Study Reveals Vulnerability Of Transgender In Spain


Spain – A recent study under participation of the Málaga Regional University Hospital revealed that almost 82% of the transsexual population in Spain had experienced some form of physical aggression against them. The study focused on transsexuals in the processes or having completed medical transition.

The Study also found that 31% has been discriminated against in the workplace, highlighting that female transsexuals often have more difficulties integrating. In parts, this is a result of a high rate of unemployment, education level and often being forced into sex work.

The Study also looked at depression. 16% of the participants met the criteria for depression, and 15% met the criteria for social anxiety. Depression was primarily caused by the lack of integration at the workplace.

José Guzmán Parra to Sinc, one of the researchers in the study, points out the difficulties transgender experience when starting treatment and adds: “This population frequently deals with heavy stress –known as minority stress– due to the regular episodes of discrimination that affect them, including physical and verbal aggression.”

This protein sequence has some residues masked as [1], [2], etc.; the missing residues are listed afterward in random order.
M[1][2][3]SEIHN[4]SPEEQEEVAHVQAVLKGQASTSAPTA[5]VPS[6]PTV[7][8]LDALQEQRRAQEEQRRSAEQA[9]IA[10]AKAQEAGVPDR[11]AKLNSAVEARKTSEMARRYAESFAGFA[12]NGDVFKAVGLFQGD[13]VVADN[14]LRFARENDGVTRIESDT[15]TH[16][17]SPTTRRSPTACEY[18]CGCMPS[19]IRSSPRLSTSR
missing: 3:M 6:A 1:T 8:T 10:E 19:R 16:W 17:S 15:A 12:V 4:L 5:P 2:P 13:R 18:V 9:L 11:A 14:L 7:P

The Study finds that despite significant legal and social process, discrimination is still a significant problem, especially integration at the workplace. The researchers suggest putting a particular focus on workplace integration.

“Understanding the social and psychological difficulties that they face may help to design better interventions and prevent the causes of these difficulties,” concludes Guzmán Parra.









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